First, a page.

I leave for LaGuardia in an hour, but I somehow managed to finish packing early, so now I’m just sitting out on my balcony, waiting.
I love this balcony. I’ve loved reading and eating and napping and writing on this balcony. I’ve loved watching sunsets and wondering at the activities of the neighbors in the apartment building across from mine and wishing on planes. I’ve loved dreaming and planning and working here.
That’s what I hate about goodbyes. Less the leaving as much as the losing.
Wandering Times Square after my last Broadway show last night, this place that had come to feel like mine suddenly–wasn’t. I felt like I was already walking through a memory.
There was the movie theater where Mom and I saw “Inside Out” our first night here. There was John’s Pizza, whose carryout I literally lived off of the week leading up to Ch1Con. There was and there was and there was.
It’s funny the things you become sentimental about when you realize you’ll never have to deal with them again: The tourists crowding the sidewalks making a eight block walk take eight times as long as it needed to, trying to get from Broadway and 50th to the Times Square – 42nd St subway station. The overcrowded 7 train followed by the too-loud Q60 bus that comprised my hour commute home. The weird banging from the air conditioning unit of the apartment above mine as I fell asleep.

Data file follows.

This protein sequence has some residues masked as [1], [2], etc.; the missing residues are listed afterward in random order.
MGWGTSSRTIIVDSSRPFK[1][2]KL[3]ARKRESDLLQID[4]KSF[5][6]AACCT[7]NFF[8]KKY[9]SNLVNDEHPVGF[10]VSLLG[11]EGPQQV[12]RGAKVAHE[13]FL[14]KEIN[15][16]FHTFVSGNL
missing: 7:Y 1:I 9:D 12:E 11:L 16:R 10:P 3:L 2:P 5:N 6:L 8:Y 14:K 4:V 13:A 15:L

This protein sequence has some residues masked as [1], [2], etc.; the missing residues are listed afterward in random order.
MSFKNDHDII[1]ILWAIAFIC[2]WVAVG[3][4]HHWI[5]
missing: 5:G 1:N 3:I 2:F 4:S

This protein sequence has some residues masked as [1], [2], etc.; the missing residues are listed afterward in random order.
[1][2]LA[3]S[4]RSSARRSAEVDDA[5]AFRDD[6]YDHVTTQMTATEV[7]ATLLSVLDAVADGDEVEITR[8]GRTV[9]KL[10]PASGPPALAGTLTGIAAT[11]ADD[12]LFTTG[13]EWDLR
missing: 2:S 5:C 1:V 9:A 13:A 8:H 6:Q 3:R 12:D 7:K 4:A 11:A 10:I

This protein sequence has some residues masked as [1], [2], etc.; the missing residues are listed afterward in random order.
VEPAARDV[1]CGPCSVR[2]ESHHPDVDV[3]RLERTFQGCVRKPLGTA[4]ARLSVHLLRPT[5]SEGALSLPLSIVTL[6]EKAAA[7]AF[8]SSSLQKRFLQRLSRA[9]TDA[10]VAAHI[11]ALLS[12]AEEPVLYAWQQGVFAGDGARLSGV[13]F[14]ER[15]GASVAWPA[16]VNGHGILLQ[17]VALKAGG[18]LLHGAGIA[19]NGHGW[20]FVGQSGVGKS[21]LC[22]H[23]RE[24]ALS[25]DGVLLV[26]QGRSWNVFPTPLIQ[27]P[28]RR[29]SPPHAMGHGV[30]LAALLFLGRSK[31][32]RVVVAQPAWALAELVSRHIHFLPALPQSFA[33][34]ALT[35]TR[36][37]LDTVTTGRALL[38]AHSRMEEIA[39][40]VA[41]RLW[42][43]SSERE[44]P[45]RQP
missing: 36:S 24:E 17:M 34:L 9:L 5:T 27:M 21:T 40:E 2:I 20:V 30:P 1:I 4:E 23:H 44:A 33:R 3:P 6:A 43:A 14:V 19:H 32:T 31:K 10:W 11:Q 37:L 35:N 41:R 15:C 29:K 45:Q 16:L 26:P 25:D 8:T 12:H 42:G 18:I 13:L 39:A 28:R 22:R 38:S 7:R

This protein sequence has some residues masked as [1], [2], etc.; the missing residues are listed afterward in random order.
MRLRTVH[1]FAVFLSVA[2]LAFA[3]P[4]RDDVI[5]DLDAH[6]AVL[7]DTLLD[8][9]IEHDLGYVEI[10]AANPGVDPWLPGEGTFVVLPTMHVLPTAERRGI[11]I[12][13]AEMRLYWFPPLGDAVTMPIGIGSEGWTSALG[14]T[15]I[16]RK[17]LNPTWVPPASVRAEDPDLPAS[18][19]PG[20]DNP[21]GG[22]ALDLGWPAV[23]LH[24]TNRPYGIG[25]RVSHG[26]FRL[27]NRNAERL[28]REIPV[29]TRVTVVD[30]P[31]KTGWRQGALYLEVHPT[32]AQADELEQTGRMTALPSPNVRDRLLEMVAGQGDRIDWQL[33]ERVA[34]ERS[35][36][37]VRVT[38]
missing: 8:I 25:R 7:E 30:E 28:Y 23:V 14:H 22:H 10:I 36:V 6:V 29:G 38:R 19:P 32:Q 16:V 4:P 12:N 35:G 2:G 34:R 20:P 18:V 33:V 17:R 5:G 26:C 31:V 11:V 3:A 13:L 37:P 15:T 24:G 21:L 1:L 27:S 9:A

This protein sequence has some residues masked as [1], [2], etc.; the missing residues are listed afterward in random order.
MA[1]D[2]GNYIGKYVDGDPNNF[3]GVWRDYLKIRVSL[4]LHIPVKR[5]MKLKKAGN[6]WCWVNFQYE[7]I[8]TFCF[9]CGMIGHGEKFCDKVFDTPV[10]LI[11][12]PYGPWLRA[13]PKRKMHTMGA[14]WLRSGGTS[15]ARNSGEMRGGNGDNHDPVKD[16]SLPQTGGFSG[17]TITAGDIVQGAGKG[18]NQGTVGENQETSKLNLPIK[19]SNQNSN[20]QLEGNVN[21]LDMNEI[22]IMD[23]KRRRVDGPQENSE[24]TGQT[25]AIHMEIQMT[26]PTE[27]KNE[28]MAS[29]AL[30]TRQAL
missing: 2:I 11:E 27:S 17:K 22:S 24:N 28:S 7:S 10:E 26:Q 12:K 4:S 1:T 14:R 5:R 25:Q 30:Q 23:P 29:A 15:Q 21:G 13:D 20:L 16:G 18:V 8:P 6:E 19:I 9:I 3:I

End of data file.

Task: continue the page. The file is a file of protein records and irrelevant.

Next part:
And I honestly don’t really know how to put into words how much this summer has meant to me and what leaving this place feels like. (The best I can do is that it’s like a sucking in my chest. Like New York and I bonded at some point while I’ve been here and now a plane’s going to rip us apart.)
And I’m trying not to get TOO melodramatic about this all, but I also want to remember what this feels like, because I want to remember how much I love this city and how I need Future Julia to come back.
And it kills me that the world isn’t going to stop when I leave. Other people will sit on my bench in Madison Square Park, and cool events will happen that I will be too far away to attend, and other people will get to stare at the Empire Stae Building day in and day out. And I won’t be here.
Don’t get me wrong, I love Ann Arbor. And I’m excited to go back. I just–also kind of don’t want to leave New York?
It’s kind of a miracle, being able to be selfish about these sorts of things.
But anyway, here I sit on my balcony. Watching the sun move across the sky. Wondering if the neighbors in the apartment building across from mine will notice when I’m gone. Wishing on planes that someday one will carry me back to here.
Thirty minutes to go.